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Time to Show Some Results at Yahoo Inc.


After all the hype, finally some numbers.

Yahoo (NASDAQ:YHOO) sprinted to the top of the online ratings for sports content in February, wresting the crown for most unique visitors from reigning champion ESPN.
Nicely done, although its glorious reign will be brief. The Winter Olympics games, presented by Yahoo Sports and NBC Sports in a digital alliance, drew 63.6 million unique visitors to the site, according to the ComScore ratings for February. ESPN had been on top for the previous five months, and inevitably it will be there again when the March figures come out since ESPN had the NCAA Basketball Championships.
The Yahoo-NBC News alliance, in place since December 2012, was intended to increase Yahoo's broadcast presence. It certainly did that.
As Yahoo prepares to announce its quarterly results after the close on Tuesday, the question is which, if any, of its many ambitious efforts are actually paying off.
Since taking over Yahoo in July 2012, Marissa Mayer has goaded the company into innumerable content tweaks that are designed to contribute over time to more usage and therefore more advertising revenue. A redesigned weather page, a modernized email service, more and higher-quality video -- it all adds up.
But Mayer knows that gradual improvement doesn't cut any ice with investors -- not when a company has fallen as far behind as Yahoo had before Mayer ever got there. Yahoo had 5.8% of the digital advertising market in 2013, down from a 6.8% share in the previous year, according to figures from eMarketer. Five years ago, its share was twice that.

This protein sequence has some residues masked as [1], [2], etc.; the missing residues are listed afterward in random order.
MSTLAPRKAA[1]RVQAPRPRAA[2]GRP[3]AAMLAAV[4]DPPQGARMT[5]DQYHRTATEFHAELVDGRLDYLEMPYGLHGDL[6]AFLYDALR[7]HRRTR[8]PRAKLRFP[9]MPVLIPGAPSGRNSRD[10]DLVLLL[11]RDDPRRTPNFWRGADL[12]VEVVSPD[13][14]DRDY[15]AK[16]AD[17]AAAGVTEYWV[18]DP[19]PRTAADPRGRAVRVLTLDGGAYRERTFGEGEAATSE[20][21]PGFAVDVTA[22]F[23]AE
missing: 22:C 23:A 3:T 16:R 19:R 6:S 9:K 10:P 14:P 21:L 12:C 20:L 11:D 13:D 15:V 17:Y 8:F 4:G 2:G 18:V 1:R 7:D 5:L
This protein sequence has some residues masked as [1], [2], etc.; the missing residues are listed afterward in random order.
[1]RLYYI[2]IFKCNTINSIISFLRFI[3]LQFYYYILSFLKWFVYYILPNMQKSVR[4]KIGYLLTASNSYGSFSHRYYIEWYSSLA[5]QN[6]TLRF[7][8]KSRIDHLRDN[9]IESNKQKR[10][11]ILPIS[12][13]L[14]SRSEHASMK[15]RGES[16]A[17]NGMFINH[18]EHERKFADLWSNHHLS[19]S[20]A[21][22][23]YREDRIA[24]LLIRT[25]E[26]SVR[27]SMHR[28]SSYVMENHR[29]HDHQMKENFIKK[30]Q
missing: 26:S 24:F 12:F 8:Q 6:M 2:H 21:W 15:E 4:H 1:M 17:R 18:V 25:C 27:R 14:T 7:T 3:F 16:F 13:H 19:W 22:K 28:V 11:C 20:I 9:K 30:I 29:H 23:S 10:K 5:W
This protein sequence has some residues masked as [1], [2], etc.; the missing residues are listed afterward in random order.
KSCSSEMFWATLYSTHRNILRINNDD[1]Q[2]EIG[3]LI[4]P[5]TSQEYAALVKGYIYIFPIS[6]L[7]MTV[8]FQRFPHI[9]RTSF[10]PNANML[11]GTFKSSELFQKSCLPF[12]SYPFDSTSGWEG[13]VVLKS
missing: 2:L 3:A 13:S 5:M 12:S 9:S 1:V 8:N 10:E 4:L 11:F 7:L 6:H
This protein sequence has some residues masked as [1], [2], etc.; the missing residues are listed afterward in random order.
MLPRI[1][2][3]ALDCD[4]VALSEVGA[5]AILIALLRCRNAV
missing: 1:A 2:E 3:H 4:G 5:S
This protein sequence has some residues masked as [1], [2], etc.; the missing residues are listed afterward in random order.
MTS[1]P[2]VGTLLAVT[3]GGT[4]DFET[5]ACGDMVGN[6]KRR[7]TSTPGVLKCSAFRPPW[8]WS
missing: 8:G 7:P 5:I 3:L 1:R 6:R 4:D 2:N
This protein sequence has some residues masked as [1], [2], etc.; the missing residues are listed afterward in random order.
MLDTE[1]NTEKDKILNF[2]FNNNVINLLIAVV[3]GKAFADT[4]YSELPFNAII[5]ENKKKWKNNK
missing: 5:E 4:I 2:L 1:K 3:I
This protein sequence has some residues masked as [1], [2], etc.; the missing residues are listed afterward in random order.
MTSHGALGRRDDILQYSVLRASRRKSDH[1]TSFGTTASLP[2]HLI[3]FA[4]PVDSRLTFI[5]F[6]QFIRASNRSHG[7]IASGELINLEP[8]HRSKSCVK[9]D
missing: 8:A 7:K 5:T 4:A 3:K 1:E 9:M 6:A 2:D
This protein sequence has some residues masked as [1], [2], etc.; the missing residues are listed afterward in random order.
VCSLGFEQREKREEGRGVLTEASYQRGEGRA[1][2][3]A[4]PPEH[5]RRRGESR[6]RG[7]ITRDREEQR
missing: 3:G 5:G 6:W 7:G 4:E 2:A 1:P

But Wall Street has a weakness for big, splashy marketing moves that lead to lots of publicity, and here Mayer has excelled, hiring former CBS News anchor Katie Couric as Yahoo News "global anchor." More recently, she hired Joe Zee, creative director of Elle magazine, to head Yahoo Fashion, and Bobbie Brown, owner of a cosmetics company, to run Yahoo Beauty.
Now, there's word that Mayer wants Yahoo to get into the original entertainment-programming game. So does everybody else, though Netflix (NASDAQ:NFLX) could tell her that for every breakout hit like House of Cards, there are a dozen more like Hemlock Grove and Roy Schneider: Soy Sauce and the Holocaust, and Marc Maron: Thinky Pain.
Meanwhile, the company also just announced an expansion of its partnership with music video streaming service Vevo. Videos, live concerts and other exclusive music programming will be showcased on Yahoo Screen.
For her first 18 months on the job, investors applauded Mayer's every move, pushing the stock's price up 160%. They may be more wary now. The stock has dropped 18% this year.
For all of Mayer's efforts, her company's two great strengths are still the investments that came before her time: big stakes in Chinese retail giant Alibaba and in Yahoo Japan.
For the quarter that just ended, Yahoo's estimated revenues are in the range of $1.06 to $1.10 billion, with EBITDA between $290 million and $330 million.

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